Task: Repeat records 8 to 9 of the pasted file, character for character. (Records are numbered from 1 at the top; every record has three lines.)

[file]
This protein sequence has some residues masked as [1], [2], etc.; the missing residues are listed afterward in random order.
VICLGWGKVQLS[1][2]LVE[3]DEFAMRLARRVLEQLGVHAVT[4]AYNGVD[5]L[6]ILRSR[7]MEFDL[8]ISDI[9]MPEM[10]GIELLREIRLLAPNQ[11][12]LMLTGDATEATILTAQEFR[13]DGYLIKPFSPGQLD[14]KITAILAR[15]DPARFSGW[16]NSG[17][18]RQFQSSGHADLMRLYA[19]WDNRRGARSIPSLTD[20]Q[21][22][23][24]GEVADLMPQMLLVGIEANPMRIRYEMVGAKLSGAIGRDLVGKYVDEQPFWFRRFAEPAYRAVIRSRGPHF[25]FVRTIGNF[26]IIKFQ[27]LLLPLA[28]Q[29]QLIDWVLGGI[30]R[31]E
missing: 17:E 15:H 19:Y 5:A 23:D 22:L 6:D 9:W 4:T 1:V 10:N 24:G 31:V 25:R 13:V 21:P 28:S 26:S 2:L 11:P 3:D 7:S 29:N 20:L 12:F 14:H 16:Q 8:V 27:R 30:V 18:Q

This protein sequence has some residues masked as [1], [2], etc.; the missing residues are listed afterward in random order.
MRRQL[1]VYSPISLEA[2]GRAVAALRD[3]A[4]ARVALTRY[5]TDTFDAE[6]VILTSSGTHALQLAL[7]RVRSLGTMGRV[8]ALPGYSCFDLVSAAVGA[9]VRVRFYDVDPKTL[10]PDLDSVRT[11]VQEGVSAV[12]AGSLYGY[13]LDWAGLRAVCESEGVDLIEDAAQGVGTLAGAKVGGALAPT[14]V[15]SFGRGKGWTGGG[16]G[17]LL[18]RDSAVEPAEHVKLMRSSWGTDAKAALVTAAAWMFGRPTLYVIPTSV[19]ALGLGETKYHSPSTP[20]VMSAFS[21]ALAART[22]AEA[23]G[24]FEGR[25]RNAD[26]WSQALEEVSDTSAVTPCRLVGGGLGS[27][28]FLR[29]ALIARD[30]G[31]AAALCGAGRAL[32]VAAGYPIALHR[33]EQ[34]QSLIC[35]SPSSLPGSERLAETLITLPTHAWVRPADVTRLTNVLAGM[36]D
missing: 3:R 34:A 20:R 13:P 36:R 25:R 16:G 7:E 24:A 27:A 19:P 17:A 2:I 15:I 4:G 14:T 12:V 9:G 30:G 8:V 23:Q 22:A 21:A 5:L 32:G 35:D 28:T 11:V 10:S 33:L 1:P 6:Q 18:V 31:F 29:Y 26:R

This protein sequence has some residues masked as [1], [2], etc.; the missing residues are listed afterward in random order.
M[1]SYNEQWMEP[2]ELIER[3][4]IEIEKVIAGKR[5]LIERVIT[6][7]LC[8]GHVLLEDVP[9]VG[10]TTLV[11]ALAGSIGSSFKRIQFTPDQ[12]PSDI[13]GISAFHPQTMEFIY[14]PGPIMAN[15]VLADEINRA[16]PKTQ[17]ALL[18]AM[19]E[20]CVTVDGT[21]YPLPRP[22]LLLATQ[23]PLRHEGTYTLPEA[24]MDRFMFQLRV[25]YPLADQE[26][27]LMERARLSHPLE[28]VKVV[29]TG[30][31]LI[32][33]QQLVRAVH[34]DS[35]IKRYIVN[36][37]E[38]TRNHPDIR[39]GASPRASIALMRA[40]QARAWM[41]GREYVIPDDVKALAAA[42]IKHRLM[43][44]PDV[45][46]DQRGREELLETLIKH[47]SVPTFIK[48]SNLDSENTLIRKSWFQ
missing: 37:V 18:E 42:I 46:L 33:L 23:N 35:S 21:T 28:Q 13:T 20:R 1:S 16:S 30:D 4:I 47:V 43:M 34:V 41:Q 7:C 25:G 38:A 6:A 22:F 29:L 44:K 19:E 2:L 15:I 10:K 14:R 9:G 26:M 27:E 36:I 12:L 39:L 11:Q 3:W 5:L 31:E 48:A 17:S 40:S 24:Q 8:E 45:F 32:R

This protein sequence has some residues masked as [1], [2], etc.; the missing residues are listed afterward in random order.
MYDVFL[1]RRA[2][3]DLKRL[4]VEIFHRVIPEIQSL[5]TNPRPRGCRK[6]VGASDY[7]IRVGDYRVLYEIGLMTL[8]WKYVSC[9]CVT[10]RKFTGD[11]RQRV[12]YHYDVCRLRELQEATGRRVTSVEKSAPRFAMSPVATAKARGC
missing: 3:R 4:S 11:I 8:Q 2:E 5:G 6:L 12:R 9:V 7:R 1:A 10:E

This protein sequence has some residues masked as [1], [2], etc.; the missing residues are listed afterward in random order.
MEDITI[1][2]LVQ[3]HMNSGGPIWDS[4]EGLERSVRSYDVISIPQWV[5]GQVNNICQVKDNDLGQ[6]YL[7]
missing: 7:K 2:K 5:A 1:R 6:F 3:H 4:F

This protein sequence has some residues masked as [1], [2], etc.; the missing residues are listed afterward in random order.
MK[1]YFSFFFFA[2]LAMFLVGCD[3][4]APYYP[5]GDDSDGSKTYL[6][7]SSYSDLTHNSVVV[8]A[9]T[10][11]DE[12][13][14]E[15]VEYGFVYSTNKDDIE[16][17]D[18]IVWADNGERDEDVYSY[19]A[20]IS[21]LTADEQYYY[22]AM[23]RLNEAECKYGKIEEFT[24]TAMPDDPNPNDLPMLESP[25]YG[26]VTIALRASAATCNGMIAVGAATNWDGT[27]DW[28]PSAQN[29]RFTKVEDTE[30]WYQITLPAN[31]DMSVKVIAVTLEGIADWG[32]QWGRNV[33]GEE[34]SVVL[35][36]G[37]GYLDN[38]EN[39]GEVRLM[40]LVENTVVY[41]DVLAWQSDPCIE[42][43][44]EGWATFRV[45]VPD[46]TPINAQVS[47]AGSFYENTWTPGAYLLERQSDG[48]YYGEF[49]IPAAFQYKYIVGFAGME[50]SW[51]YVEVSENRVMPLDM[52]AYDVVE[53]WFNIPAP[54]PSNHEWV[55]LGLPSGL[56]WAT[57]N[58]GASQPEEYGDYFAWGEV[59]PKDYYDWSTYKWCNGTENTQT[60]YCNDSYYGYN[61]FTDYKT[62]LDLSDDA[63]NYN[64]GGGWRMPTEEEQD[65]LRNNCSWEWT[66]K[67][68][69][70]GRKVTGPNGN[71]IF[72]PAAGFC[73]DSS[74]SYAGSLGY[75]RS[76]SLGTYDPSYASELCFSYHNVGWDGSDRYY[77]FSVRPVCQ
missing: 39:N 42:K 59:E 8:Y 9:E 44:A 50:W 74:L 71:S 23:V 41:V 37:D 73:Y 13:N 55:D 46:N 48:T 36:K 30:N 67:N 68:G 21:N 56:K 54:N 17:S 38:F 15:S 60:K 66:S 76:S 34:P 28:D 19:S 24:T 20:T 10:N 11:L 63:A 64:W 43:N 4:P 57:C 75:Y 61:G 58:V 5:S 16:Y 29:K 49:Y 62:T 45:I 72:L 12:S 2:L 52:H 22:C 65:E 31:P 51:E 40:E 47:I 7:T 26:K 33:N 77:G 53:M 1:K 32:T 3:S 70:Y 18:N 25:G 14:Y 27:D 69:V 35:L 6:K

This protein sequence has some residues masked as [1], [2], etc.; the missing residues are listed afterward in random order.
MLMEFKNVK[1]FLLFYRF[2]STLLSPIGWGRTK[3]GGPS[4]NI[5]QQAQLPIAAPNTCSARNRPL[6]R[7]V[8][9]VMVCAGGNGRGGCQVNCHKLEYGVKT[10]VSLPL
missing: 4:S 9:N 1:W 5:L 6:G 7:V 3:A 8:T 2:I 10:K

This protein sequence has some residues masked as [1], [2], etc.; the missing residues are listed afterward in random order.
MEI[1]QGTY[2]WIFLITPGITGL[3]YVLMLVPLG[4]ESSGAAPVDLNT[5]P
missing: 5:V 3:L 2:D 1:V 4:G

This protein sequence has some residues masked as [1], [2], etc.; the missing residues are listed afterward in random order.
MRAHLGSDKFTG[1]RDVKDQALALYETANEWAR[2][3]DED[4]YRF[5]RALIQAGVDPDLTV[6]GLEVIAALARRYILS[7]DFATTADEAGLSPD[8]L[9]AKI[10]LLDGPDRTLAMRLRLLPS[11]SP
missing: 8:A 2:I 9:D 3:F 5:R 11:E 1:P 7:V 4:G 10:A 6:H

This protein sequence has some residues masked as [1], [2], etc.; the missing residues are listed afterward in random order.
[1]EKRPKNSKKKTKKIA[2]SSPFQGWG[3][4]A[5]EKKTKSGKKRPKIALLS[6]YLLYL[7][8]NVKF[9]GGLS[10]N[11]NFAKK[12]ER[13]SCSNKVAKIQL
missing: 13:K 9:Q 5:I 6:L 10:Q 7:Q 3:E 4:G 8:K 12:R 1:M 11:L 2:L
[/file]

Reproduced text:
This protein sequence has some residues masked as [1], [2], etc.; the missing residues are listed afterward in random order.
MEI[1]QGTY[2]WIFLITPGITGL[3]YVLMLVPLG[4]ESSGAAPVDLNT[5]P
missing: 5:V 3:L 2:D 1:V 4:G

This protein sequence has some residues masked as [1], [2], etc.; the missing residues are listed afterward in random order.
MRAHLGSDKFTG[1]RDVKDQALALYETANEWAR[2][3]DED[4]YRF[5]RALIQAGVDPDLTV[6]GLEVIAALARRYILS[7]DFATTADEAGLSPD[8]L[9]AKI[10]LLDGPDRTLAMRLRLLPS[11]SP
missing: 8:A 2:I 9:D 3:F 5:R 11:E 1:P 7:V 4:G 10:A 6:H